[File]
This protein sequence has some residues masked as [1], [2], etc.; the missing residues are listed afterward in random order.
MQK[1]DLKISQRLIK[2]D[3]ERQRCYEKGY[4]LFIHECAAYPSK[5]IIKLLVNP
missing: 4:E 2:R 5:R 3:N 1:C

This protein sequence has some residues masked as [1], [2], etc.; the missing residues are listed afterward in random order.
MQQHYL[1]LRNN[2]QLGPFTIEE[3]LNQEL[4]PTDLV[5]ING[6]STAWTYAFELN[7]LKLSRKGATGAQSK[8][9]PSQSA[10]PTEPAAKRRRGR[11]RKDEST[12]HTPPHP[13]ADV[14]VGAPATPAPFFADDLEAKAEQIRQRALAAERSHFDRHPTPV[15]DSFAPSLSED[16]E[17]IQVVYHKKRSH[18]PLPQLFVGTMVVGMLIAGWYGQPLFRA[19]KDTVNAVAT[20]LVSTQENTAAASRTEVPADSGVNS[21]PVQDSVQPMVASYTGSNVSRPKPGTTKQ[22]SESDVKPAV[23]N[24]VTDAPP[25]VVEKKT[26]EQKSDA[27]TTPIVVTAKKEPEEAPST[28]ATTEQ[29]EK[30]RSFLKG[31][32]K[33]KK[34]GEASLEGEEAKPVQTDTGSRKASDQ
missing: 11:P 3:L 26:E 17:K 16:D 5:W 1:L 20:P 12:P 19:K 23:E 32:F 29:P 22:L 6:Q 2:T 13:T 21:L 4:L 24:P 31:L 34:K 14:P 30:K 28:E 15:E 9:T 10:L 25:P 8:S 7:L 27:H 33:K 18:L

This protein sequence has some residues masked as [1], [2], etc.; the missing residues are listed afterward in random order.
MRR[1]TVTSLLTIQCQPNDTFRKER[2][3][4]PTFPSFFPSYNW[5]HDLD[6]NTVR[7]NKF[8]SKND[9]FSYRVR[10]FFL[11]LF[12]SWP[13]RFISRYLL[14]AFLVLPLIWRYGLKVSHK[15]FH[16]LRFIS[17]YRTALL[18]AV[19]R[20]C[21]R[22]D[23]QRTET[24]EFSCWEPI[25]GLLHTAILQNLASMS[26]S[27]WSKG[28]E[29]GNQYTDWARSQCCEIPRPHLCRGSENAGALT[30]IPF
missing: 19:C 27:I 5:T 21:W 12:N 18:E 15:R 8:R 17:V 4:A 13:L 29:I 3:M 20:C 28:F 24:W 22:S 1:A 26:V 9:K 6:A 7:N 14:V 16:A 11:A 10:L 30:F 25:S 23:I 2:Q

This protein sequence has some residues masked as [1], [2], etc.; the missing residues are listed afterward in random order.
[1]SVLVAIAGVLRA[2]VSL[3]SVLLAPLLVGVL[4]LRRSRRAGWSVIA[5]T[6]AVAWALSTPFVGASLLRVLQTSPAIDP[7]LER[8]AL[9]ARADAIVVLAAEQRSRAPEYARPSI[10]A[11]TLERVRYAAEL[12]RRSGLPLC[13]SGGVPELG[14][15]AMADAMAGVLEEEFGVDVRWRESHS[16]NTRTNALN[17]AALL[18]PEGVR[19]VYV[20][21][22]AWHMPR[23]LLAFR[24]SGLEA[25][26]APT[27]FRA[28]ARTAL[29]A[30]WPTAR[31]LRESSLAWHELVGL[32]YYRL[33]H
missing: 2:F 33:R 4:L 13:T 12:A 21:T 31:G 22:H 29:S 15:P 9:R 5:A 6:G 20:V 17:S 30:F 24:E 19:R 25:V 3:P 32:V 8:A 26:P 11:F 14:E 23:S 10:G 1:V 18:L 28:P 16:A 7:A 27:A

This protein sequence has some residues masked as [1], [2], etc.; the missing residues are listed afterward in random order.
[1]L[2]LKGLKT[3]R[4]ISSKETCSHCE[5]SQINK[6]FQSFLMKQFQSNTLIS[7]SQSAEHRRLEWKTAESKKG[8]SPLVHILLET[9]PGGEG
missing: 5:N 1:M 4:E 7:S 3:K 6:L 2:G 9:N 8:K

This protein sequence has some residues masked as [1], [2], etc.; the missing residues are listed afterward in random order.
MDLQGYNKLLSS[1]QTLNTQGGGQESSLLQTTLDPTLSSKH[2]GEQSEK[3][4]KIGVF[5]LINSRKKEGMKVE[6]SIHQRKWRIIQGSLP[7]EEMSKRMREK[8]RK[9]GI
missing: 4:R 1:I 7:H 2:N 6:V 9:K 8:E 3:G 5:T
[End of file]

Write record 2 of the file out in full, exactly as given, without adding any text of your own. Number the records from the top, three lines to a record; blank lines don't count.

This protein sequence has some residues masked as [1], [2], etc.; the missing residues are listed afterward in random order.
MQQHYL[1]LRNN[2]QLGPFTIEE[3]LNQEL[4]PTDLV[5]ING[6]STAWTYAFELN[7]LKLSRKGATGAQSK[8][9]PSQSA[10]PTEPAAKRRRGR[11]RKDEST[12]HTPPHP[13]ADV[14]VGAPATPAPFFADDLEAKAEQIRQRALAAERSHFDRHPTPV[15]DSFAPSLSED[16]E[17]IQVVYHKKRSH[18]PLPQLFVGTMVVGMLIAGWYGQPLFRA[19]KDTVNAVAT[20]LVSTQENTAAASRTEVPADSGVNS[21]PVQDSVQPMVASYTGSNVSRPKPGTTKQ[22]SESDVKPAV[23]N[24]VTDAPP[25]VVEKKT[26]EQKSDA[27]TTPIVVTAKKEPEEAPST[28]ATTEQ[29]EK[30]RSFLKG[31][32]K[33]KK[34]GEASLEGEEAKPVQTDTGSRKASDQ
missing: 11:P 3:L 26:E 17:K 16:D 5:W 1:L 20:P 12:P 19:K 23:E 32:F 29:P 22:L 6:Q 2:T 13:T 21:L 4:L 24:P 31:L 34:K 14:P 30:K 28:E 15:E 9:T 10:L 25:P 8:S 7:L 27:H 33:K 18:L